§ 3.205 Hear first the cunning mode of taking the Anthias which is practised by the inhabitants of our glorious fatherland above the promontory of Sarpedon, those who dwell in the city of Hermes, the town of Corycus, famous for ships, and in sea-girt Eleusa. A skilful man observes those rocks near the land, under which the Anthias dwell: caverned rocks, cleft with many a covert. Sailing up in his boat he makes a loud noise by striking planks together; and the heart of the Anthias rejoices in the din, and one haply rises presently from the sea, gazing at the boat and the man. Then the fisher straightway lets down into the waves the ready bait of Perch or Crowfish, offering a first meal of hospitality. The fish rejoices and greedily feasts on the welcome banquet and fawns upon the crafty fisherman. As to the house of a hospitable man there comes one famous for his deeds of hand or head, and his host is glad to see him at his hearth and entreats him well with gifts and feast and all manner of loving-kindness; and at the table both rejoice and take their pleasure in pledging cup for cup; even so the fisher rejoices in hope and smiles while the fish delights in new banquets. Thenceforward the fisherman journeys to the rock every day and relaxes not his labour and ceases not to bring food. And straightway the Anthias gather all together in the place to feast, as if a summoner brought them. Always for more and readier fishes he provides the coveted food, and they have no thought of other paths or other retreats, but there they remain and linger, even as in the winter days the flocks abide in the steadings of the shepherds and care not to go forth even a little from the fold. And when fishes descry the boat that feeds them starting from the land and speeding with the oars, immediately they are all alert and gaily they wheel over the sea, sporting delightfully, and go to meet their nurse.
§ 3.243 As when the mother Swallow, the bird that first heralds the West Wind of Spring, brings food to her unfledged nestlings and they with soft cheeping leap for joy about their mother in the nest and open their beaks in their desire for food, and all the house of some hospitable man resounds with the shrill crying of the mother bird; even so the fishes leap joyfully to meet their feeder as he comes, even as in the circle of a dance. And the fisherman fattening them with dainty after dainty and with his hand stroking them and proffering them his gifts from his hand, tames their friendly heart, and anon they obey him like a master, and wheresoever he indicates with his finger, there they swiftly rush. Now behind the boat, now in front, now landward he points his hand; and thou shalt see them, like boys in a place of wrestling, according to the wisdom of a man, rushing this way or that as their master bids. But when he has tended them enough and bethinks him of taking them, then he seats himself with a line in his left hand and fits thereto a hook, strong and sharp. Then all the fishes alike he turns away, commanding them with his hand, or he takes a stone and casts it in the water, and they dive after it, thinking to be food. One picked fish alone he leaves, whichsoever he will — unhappy fish, rejoicing in a banquet which is to be its last. Then he reaches down the hook over the sea and the fish swiftly seizes its doom; and the bold fisher draws it in with both hands, winning a speedy prey by his cunning. And he avoids the notice of the rest of the company of Anthias; for if they see or hear the din of the unhappy victim being landed, then the fisher will never more have banquets enough to tempt the fishes to return, but they spurn with loathing both his attentions and the place of destruction. But the fisher should be a powerful man and land his fish by force of strength or else a second man should lend a hand in his labour. For so, unwitting of their crafty doom, fattened themselves they fitly fatten others; and always when thou wilt, successful fishing shall be thine.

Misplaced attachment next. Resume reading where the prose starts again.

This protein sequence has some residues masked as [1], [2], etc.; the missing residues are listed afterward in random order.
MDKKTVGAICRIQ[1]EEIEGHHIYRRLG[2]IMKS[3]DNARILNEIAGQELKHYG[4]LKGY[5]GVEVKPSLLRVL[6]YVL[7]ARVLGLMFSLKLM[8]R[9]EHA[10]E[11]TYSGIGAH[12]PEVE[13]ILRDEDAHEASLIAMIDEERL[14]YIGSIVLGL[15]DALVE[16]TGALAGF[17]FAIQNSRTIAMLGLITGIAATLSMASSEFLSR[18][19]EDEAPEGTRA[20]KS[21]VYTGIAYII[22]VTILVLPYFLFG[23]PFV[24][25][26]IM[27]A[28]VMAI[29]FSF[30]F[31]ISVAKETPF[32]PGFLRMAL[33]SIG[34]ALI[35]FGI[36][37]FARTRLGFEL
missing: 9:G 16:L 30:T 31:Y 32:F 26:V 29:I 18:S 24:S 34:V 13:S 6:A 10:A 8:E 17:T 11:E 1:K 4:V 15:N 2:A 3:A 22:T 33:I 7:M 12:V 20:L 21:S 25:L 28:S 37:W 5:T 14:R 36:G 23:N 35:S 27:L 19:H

§ 3.281 Others trust in their valiant might and strength of limb when they array the great adventure against the Anthias, not cultivating friendship nor proffering food but having recourse at once to the pointed hook and overcoming the fish by their valour. The hook is fashioned of hard bronze or iron, and two separate barbs are attached to the great rope of twisted flax. On it they fix a live Basse — if a live one be at hand; but if it be a dead one, speedily one puts in its mouth a piece of lead, which they call a dolphin; and the fish, under the weight of the lead, moves his head to and fro, as if alive. The line is strong and well-woven. When the Anthias hear the noise and leap from the sea, then some attend to the labour of the oar, while the fisherman from the stern-end lets down the crooked snare into the sea, gently waving it about. And the fishes all straightway follow the ship and seeing before their eyes what seems to be a fleeing fish, they rush in haste after the banquet, each striving to outstrip the other: thou wouldst say it was a foeman plying swift knees in pursuit of a routed foe: and they are eager for goodly victory. Now whichever fish the fisher sees to be best, to it he offers the banquet, and with eager gape it rushes after the gift that is no gift. Thereupon thou shalt see the valour of both, such a struggle there is as man and captive fish contend. His strong arms and brows and shoulders and the sinews of his neck and ankles swell with might and strain with valour; while the fish, chafing with pain, makes a fight, pulling against the pulling fisher, striving to dive into the sea, raging incontinently.